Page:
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In a strongly worded statement issued on Tuesday, former President Donald Trump criticized Fulton County District Attorney Fani Willis, labeling her as “corrupt.” Trump also made a commitment to release what he termed an “irrefutable report” countering the extensive indictment related to alleged interference in Georgia’s election.

Trump’s condemnation of the Atlanta prosecutor followed mere minutes after Willis unveiled the indictment.

He characterized her as being “out of control and very corrupt.”

In a subsequent announcement, Trump pledged to hold a press conference on the upcoming Monday, during which he intends to provide a comprehensive response to the indictment that not only targets him but also involves 18 co-defendants facing broad racketeering charges.

In a social media post, Trump asserted, “All charges should be dropped against me & others,” emphasizing his anticipation of a “complete EXONERATION!”

The timeline for Trump and his co-defendants to surrender to authorities in Atlanta has been set for Friday, August 25.

The indictment accuses the former president of orchestrating an extensive scheme to manipulate the 2020 election results in his favor, starting with an audacious campaign to reverse his loss in the key state of Georgia.

Trump now faces a total of four criminal indictments, encompassing 91 counts across two states and two separate federal charges.

Notably, despite these legal challenges, Trump maintains a commanding position as the leading contender in the Republican presidential race, as demonstrated by most polls indicating approximately 50% support for his candidacy.

Details about whether Trump will face a distinct arraignment or appear alongside his 18 co-defendants, who have also been indicted for various aspects of the alleged plot, remain uncertain.

The list of co-defendants includes prominent Trump associates such as Rudy Giuliani, former White House Chief of Staff Mark Meadows, and right-wing law professor John Eastman.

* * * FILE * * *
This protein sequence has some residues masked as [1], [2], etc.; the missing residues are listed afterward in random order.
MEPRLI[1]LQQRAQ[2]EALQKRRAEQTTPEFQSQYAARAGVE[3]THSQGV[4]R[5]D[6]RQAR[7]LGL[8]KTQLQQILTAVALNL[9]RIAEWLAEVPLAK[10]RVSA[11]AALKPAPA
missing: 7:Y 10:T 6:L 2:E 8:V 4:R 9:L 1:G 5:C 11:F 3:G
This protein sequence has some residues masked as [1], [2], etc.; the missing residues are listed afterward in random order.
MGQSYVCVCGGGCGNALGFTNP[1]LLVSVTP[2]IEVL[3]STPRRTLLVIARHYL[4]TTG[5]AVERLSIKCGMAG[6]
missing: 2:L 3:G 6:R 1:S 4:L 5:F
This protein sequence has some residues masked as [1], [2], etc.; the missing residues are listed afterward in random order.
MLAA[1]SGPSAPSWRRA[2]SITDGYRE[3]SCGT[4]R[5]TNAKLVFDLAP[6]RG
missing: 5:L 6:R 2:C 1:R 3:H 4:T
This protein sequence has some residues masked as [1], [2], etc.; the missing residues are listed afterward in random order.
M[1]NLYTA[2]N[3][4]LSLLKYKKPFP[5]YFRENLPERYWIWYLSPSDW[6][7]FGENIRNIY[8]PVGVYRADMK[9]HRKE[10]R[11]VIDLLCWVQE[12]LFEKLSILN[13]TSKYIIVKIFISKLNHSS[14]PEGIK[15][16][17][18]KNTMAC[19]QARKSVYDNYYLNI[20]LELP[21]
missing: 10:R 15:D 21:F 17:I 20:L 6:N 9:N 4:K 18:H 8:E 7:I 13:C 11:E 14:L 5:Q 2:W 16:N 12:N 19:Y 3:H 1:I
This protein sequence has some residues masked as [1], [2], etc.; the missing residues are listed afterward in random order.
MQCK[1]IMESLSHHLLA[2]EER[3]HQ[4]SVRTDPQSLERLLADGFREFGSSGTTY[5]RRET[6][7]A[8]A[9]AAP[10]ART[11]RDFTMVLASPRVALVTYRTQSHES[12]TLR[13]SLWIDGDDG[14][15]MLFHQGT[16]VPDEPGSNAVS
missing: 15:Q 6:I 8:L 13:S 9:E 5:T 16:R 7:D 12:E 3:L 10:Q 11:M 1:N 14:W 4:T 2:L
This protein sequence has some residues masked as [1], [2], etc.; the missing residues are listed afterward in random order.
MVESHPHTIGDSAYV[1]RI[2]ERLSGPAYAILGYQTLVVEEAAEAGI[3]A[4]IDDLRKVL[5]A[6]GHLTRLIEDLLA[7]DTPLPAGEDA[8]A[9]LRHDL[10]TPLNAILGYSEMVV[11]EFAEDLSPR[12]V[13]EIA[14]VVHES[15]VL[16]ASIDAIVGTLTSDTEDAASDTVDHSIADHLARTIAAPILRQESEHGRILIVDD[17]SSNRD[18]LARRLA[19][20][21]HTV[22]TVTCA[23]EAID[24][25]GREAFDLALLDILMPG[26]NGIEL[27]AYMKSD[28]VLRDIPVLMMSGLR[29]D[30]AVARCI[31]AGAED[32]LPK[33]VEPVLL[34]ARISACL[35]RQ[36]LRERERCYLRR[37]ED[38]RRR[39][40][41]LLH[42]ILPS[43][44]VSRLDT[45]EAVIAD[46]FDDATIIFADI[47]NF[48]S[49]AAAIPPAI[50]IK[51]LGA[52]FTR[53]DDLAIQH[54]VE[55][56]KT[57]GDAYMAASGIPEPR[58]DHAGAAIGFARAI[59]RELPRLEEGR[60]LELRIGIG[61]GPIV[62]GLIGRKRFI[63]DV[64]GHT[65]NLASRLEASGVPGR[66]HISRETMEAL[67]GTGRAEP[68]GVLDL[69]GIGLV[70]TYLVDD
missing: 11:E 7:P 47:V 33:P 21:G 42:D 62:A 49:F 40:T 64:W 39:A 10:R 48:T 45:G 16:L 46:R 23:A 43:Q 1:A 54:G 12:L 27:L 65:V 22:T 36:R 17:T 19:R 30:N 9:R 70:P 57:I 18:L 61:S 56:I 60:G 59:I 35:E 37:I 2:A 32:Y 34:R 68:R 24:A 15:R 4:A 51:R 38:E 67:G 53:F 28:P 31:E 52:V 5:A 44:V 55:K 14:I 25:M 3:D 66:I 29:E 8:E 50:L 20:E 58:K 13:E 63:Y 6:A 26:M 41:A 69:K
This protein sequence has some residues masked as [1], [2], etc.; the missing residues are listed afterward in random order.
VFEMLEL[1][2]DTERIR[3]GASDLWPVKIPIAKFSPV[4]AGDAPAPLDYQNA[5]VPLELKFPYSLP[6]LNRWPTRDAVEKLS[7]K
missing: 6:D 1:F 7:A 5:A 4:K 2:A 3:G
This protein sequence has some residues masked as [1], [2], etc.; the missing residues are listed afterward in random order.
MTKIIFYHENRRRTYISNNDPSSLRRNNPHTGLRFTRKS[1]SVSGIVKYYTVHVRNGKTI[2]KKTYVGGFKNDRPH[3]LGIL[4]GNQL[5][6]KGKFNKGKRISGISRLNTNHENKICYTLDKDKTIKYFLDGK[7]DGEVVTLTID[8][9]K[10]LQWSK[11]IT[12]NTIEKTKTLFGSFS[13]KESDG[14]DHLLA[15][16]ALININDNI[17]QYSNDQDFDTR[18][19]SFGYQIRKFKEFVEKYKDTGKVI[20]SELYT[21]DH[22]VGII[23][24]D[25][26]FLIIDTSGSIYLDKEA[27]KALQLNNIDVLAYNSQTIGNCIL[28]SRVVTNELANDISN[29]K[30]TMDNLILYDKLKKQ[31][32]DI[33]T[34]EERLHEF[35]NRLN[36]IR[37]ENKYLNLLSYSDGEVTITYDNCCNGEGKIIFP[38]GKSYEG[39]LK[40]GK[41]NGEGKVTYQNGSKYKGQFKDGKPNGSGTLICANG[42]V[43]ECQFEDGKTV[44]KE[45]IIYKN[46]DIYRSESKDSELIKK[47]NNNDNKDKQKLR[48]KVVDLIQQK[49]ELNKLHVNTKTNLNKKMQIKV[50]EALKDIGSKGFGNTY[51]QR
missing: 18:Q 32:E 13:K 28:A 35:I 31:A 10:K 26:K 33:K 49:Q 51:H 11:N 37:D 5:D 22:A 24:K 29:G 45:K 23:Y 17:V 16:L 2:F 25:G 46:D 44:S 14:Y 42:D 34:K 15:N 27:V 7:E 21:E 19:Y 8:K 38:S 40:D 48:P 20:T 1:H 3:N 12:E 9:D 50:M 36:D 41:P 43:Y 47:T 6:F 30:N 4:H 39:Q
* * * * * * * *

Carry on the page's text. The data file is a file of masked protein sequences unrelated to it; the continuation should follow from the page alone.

The assignment of the case to Fulton County Superior Court Judge Scott McAfee, chosen through a random selection process, took place earlier this year upon the appointment of Georgia Governor Brian Kemp.

The charges leveled under the Racketeer Influenced and Corrupt Organizations Act (RICO) carry a mandatory minimum prison sentence of five years upon conviction for all defendants.

Significantly, neither the U.S. president nor the Georgia governor holds the power to pardon individuals convicted of state crimes, thereby heightening the potential consequences for Trump and his co-defendants.

Legal analysts speculate that this situation could lead to Trump’s associates cooperating with prosecutors in exchange for leniency, ultimately raising the stakes for the entire group.

While there is an overlap between the Georgia case and Trump’s recent indictment in Washington, D.C., the legal approach taken by Willis contrasts significantly with that of special counsel Jack Smith, who oversees the federal investigation.

The indictment document describes the former president, his former chief of staff, his legal team, and the ex-mayor of New York as members of a “criminal organization” and “enterprise,” evoking imagery reminiscent of organized crime syndicates and gang leaders. The allegations extend beyond Georgia and involve other states as well.

Among the 161 specific acts detailed in the indictment, prosecutors emphasize the January 2, 2021 phone call in which Trump reportedly pressured Secretary of State Brad Raffensperger to “find” the required votes to overturn his election loss, a move deemed to have violated Georgia law against soliciting officials to breach their oaths.

This phone call instigated a nearly two-year investigation by a Georgia grand jury, culminating in a report issued last January that recommended these sweeping charges.

Surprisingly, a separate grand jury acted sooner than expected, indicting Trump and the co-defendants a day before widely anticipated.

Trump criticized the prosecution for an inadvertent posting of the charging document on a Fulton County court website, attributing the situation to what he described as an apparent clerical error.

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